Twitter Is 'Very Sorry' After the Latest Data Breach That Affected Business Clients
With more than 300 million active users, Twitter is one of the most popular social networks in the world. The fact that some of its business clients might have had their data exposed sounds like massive news, but before people start pulling their hair out, they must first learn the facts.
The news was first reported by the BBC yesterday. The data security incident apparently concerns users and organizations who pay for ads on Twitter, and it involves personal details like email addresses, phone numbers, and the last four digits of the affected individuals' credit card numbers. Apparently, full payment information hasn't been put at risk, but despite this, based on what we listed above, the incident is shaping up to be pretty serious. The details, however, paint a different picture.
It was a browser cache problem
The potentially exposed information was not stolen by hackers who broke through Twitter's defenses. It wasn't put in a misconfigured database, either. The publicly available details are scarce for the time being, but a Twitter spokesperson told TechCrunch that affected individuals' browsers may have stored the aforementioned data in the cache, which could have potentially exposed it to other people.
Those people would need access to the victim's computer, though, and they would also need to know what to look for and where. Twitter has addressed the vulnerability now, and business clients are assured that their data is safe. Even when it was active, however, the threat was dependent on lots of "ifs," which means that the real danger for Twitter users was not that big.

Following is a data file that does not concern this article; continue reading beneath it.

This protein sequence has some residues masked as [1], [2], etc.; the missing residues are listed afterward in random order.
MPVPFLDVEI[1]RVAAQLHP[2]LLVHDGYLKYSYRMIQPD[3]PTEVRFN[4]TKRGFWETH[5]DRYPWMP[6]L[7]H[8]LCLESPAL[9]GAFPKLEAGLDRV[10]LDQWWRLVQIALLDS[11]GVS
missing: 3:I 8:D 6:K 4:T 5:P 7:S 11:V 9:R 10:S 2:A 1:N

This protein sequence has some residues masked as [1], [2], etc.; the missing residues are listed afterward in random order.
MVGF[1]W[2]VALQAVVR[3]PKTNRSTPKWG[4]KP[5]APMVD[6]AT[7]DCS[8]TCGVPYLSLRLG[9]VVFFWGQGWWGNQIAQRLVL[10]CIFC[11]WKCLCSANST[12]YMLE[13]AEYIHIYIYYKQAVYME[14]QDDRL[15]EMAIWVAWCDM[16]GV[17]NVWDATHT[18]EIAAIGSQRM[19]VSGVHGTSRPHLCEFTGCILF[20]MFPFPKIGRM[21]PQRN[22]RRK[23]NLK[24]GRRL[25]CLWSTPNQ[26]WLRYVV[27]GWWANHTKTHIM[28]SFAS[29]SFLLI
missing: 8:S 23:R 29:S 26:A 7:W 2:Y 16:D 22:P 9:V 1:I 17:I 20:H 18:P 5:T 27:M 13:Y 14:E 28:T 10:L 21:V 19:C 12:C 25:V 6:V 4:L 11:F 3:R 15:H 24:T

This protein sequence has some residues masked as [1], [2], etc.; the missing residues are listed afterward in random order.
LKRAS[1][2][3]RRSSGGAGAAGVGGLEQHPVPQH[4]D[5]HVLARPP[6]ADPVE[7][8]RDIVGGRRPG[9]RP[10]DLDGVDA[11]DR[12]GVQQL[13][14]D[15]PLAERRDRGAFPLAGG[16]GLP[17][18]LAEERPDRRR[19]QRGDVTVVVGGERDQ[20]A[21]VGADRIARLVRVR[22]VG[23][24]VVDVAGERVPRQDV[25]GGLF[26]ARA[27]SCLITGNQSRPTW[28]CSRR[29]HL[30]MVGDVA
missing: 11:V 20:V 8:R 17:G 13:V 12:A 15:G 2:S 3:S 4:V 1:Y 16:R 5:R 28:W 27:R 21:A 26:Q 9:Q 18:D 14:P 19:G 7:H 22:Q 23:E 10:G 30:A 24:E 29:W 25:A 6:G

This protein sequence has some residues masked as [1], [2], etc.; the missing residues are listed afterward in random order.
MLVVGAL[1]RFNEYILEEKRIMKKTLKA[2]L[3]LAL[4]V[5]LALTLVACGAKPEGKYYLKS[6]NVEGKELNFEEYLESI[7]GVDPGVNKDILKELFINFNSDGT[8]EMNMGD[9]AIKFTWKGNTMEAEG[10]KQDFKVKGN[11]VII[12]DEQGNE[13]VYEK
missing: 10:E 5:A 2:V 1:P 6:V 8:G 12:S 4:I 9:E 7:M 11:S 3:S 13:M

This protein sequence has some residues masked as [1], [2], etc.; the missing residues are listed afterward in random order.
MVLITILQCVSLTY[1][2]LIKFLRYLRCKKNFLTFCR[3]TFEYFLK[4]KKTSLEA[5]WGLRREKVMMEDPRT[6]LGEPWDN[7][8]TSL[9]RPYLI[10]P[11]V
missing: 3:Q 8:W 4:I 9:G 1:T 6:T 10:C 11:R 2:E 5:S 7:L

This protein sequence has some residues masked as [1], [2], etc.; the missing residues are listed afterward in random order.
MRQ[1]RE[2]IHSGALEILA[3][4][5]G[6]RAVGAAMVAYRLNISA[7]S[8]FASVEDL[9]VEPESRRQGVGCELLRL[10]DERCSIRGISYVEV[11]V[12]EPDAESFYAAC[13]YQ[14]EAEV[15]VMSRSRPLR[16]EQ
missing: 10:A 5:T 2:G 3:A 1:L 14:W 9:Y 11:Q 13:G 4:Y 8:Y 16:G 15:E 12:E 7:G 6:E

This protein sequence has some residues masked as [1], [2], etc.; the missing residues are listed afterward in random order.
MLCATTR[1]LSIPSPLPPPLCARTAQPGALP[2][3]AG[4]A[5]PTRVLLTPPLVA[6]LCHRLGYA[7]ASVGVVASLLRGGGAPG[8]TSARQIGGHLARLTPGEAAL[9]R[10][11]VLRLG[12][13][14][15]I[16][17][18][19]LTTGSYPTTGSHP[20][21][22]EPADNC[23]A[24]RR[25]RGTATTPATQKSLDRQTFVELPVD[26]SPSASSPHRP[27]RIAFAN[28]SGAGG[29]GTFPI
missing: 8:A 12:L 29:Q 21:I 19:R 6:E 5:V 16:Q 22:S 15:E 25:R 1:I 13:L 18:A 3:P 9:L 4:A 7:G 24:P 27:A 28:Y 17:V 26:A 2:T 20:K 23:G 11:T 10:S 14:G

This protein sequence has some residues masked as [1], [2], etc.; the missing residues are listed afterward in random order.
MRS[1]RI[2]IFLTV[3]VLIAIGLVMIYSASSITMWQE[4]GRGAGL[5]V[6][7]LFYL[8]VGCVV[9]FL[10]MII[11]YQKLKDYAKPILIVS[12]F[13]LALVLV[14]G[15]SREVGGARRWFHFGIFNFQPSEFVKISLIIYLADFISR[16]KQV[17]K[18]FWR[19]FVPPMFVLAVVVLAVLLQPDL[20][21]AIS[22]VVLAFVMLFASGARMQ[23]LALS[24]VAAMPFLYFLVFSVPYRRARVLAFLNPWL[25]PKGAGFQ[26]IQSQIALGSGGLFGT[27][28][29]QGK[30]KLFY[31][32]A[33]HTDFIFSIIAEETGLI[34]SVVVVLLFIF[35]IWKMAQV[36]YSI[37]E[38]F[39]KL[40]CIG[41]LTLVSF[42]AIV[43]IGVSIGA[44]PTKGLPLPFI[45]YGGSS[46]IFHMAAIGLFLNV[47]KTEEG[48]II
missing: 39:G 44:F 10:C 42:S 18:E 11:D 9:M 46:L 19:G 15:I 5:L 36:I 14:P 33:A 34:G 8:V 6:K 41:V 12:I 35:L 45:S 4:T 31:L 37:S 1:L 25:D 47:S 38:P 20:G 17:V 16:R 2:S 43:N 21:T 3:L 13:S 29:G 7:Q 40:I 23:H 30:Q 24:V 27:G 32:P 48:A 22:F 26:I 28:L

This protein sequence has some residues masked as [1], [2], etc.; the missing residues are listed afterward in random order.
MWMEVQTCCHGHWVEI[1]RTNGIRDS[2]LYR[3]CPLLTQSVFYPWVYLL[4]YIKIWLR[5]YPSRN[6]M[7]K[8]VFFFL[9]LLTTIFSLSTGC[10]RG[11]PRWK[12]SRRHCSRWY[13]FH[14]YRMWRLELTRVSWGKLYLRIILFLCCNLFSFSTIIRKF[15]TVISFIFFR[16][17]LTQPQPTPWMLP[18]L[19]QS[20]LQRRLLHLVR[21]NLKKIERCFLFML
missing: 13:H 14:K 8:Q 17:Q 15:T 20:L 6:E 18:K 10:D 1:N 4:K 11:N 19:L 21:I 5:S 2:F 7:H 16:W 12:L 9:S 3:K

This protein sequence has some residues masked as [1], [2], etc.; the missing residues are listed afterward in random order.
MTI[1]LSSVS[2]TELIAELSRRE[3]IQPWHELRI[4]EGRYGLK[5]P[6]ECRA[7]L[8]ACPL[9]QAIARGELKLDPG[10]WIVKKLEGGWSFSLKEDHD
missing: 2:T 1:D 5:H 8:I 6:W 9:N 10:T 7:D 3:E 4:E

That being said, the incident should prompt the world's most popular microblogging platform to be a bit more careful when it comes to security. There are actually multiple reasons for this.
It wasn't the first security incident for Twitter
The vulnerability was discovered and addressed in late-May, just over a month after Twitter patched a similar browser cache problem, which affected people who use the social network through Firefox. In 2018, the microblogging platform inadvertently stored the plaintext passwords of all its 330 million users in a file that was supposedly accessible only internally. As TechCrunch pointed out, Twitter has been through a few other incidents that also concerned the privacy of people's data, and it has received its fair share of criticism for them.
If Jack Dorsey and his team want to avoid further negative comments, they need to up their security game. They might want to think about their disclosure as well.
Twitter is reluctant to share many details on the vulnerability
Twitter didn't announce the incident officially. The potentially affected customers have been notified by an email that explains how sorry the social network's security experts are. The number of people who have been affected is unknown, and so is the reason for the vulnerability.
Although the immediate danger for users isn't that massive at this point, this sort of information is still very important, and, being one of the biggest and most recognizable names in the industry, Twitter should be well aware of the fact that being prolifically apologetic simply isn't enough in the wake of such incidents. Hopefully, from now on, the social network will be more transparent about its security misfortunes.